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The Wildest Dream Conquest of Everest
The film explores George Mallory's obsession with becoming the first person to reach the highest place on Earth. Told through the explorer's poignant and evocative letters to his wife, Ruth, previously unseen photos and film archive from 1924 (restored from the original nitrate especially for the film), dramatization and a modern-day expedition retracing the original route taken in 1924, Mallory's incredible adventure lives again. The expedition was led by renowned mountaineer Conrad Anker, whose life became inextricably linked with Mallory after he found Mallory s body on Everest in 1999. Using replica 1920s-era clothing and equipment, Anker sets out to solve the great mystery of whether Mallory succeeded in summiting Everest before he died he was last seen just 800 feet from the summit before the clouds closed in and he disappeared into legend. The most heart-breaking clue: All of Mallory's belongings were found intact on his body, except the photograph of his beloved Ruth, which he promised to leave at the top of the world if he succeeded.
Climbing Everest with a Mountain on My Back
Every year, over a thousand climbers try to reach the summit of Mount Everest, with the annual record for successful attempts currently standing at 633. But of that number, nearly half were Sherpas - the mountain's unsung heroes. Yet the Sherpa community has remained secretive about their nation, culture and experiences living in the shadow of the world's highest mountain. Now, for the first time, they open the door into their world. Without the expertise of the Sherpas, only the hardiest and most skilful climbers would succeed. Every day they risk their lives for the safety of others, yet they seek neither glory nor reward, preferring to stay in the background. Following the stories of four such Sherpas - Phurba, Ngima, Ngima Tenji and Gelu - this film reveals the reality of their daily lives, not just up the mountain, but with their families after they return home.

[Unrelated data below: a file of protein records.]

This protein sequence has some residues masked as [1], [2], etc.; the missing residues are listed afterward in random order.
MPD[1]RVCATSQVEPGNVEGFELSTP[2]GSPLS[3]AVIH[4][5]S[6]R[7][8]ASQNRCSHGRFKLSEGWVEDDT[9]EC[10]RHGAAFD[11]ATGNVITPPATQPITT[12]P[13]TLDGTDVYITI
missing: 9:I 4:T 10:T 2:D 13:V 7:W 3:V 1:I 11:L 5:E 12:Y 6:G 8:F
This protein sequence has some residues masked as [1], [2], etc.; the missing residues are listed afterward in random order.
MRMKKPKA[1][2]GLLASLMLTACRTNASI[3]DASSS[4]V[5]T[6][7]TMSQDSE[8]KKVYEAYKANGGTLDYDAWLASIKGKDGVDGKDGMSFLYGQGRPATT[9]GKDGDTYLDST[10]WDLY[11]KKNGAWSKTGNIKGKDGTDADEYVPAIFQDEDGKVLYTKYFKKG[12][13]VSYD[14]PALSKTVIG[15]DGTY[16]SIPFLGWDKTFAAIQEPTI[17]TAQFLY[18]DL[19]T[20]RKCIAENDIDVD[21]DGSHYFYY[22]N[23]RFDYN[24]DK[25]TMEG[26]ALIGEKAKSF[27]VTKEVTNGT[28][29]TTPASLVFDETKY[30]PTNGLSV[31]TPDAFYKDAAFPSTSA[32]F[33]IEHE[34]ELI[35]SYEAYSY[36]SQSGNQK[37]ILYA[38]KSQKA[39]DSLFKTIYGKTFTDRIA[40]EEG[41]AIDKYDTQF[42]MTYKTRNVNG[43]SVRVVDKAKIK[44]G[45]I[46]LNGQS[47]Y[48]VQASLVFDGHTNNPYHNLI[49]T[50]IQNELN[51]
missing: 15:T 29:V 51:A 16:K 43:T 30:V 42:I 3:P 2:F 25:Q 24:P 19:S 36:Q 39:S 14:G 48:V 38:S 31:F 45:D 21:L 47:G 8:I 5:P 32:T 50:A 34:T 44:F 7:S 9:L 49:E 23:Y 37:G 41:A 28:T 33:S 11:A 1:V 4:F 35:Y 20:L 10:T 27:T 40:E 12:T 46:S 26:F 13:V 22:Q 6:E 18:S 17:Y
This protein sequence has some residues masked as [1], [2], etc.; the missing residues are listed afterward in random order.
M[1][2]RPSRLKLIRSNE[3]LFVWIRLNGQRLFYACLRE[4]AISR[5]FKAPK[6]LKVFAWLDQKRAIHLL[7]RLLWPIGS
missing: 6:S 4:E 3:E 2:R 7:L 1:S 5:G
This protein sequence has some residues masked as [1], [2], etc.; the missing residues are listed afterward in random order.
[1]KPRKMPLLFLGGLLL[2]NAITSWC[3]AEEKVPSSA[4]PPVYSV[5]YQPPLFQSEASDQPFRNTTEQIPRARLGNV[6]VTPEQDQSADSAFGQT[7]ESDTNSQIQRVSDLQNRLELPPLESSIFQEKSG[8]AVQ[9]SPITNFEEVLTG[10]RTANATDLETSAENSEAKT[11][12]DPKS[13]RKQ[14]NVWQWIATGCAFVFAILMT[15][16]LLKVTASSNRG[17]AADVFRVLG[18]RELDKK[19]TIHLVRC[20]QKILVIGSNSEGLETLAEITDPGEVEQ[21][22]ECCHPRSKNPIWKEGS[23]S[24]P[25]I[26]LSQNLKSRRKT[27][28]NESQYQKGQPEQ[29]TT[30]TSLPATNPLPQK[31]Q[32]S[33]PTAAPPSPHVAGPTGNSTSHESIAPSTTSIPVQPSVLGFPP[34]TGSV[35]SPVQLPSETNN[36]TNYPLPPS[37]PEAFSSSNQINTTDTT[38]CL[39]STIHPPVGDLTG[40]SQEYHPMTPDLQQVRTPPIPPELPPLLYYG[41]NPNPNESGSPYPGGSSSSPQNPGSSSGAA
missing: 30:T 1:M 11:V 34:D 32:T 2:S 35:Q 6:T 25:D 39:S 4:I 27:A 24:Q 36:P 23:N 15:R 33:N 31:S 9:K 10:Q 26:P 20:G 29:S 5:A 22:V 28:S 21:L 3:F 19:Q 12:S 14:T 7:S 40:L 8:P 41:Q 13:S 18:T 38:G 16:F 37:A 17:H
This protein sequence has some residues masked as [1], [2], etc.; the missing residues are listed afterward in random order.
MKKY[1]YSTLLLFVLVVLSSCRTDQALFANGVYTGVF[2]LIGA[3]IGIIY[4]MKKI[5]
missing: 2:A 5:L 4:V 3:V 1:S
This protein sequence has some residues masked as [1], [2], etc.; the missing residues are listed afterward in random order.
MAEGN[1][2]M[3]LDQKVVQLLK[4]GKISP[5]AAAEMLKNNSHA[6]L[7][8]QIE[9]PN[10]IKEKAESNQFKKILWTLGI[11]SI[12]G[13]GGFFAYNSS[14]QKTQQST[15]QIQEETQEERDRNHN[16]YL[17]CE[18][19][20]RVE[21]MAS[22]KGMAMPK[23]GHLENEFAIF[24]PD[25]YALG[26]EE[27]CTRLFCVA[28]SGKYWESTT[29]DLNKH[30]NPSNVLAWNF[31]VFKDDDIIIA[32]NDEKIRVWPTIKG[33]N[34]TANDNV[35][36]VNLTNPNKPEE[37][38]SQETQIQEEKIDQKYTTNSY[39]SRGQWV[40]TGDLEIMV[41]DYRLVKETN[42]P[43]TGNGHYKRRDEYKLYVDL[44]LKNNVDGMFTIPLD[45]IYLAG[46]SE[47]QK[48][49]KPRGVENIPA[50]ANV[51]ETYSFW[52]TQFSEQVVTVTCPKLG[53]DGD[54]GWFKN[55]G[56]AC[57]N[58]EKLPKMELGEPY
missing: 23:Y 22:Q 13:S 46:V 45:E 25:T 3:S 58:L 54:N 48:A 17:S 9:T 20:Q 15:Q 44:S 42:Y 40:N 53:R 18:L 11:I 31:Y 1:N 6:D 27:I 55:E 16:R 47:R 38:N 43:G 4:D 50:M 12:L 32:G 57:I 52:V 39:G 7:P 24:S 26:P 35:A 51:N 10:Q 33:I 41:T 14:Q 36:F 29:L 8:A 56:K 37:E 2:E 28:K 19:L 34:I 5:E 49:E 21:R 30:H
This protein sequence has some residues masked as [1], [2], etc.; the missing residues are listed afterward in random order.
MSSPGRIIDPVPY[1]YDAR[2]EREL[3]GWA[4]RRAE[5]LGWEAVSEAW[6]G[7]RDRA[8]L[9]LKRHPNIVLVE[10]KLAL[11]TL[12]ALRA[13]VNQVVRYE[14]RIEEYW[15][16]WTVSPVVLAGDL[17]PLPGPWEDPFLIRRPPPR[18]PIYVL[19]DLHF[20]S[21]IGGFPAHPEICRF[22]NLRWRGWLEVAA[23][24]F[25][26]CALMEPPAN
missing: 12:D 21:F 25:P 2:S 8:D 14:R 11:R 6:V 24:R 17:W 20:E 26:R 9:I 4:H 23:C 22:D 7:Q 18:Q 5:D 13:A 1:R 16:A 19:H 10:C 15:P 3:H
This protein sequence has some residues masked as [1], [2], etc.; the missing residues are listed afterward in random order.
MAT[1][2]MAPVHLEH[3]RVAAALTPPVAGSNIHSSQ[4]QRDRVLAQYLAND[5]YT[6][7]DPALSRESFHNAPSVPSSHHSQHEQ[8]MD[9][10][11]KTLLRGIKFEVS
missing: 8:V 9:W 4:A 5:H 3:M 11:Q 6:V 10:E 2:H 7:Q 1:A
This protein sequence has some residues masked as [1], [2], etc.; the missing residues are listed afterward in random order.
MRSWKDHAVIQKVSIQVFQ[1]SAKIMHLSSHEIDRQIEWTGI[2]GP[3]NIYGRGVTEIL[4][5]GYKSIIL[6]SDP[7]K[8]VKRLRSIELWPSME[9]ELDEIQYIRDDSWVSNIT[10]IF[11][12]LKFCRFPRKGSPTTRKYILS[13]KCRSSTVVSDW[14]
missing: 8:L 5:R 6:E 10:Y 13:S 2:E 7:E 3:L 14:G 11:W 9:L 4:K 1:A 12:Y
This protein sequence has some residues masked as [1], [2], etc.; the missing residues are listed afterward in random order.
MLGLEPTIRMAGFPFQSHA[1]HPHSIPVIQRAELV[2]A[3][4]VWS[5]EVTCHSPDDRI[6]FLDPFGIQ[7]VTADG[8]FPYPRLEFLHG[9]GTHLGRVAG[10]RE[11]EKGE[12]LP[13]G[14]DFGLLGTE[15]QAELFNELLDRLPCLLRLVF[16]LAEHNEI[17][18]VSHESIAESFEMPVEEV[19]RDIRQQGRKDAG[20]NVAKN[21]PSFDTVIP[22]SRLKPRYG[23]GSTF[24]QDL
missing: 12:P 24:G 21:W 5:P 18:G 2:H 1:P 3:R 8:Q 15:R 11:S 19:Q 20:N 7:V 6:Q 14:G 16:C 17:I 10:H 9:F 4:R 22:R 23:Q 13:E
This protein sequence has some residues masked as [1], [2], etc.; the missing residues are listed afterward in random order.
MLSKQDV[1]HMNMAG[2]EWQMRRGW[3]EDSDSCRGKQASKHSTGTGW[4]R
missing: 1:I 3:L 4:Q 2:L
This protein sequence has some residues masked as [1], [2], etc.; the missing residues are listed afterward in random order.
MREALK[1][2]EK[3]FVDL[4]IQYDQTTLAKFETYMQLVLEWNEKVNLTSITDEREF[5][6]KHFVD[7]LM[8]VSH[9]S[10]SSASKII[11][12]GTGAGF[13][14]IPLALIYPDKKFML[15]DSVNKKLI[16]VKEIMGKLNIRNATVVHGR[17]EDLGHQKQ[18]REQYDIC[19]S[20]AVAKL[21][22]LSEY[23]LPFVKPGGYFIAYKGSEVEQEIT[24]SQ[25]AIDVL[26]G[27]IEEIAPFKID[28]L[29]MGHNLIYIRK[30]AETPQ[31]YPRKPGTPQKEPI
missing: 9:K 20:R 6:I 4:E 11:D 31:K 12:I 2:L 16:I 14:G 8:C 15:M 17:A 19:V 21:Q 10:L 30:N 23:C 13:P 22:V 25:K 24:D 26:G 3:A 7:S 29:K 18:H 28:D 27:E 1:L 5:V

Battle for the Himalayas: The Fight to Film Everest
Between the 1920s and the 1960s the world's great powers sent vast military-style expeditions to conquer the peaks of the Himalayas, with Everest at their head. This was a great game played - camera in hand - by Imperial Britain, Nazi Germany and superpower America. As a result, Himalayan mountaineering's most iconic, epic and tragic moments didn't just go down in history, but were caught on film - from the deaths of Mallory and Irvine on Everest in 1924, to Everest's final conquest in 1953 by Hillary and Tensing. Using footage never before seen on British television, this is the story how of how film-makers turned the great peaks into great propaganda.
Did Cooking Make Us Human
We are the only species on earth that cooks its food - and we are also the cleverest species on the planet. The question is: do we cook because we're clever and imaginative, or are we clever and imaginative because our ancestors discovered cooking? Horizon examines the evidence that our ancestors' changing diet and their mastery of fire prompted anatomical and neurological changes that resulted in taking us out of the trees and into the kitchen.
Do other worlds tremble and heave with geological life? On Mars, we found a volcano to dwarf Mount Everest. On the moons of the giants our understanding of volcanoes was changed forever.
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Breakthrough: The Ideas That Changed the World
Blue Planet II
The Mind of a Chef
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History of the World
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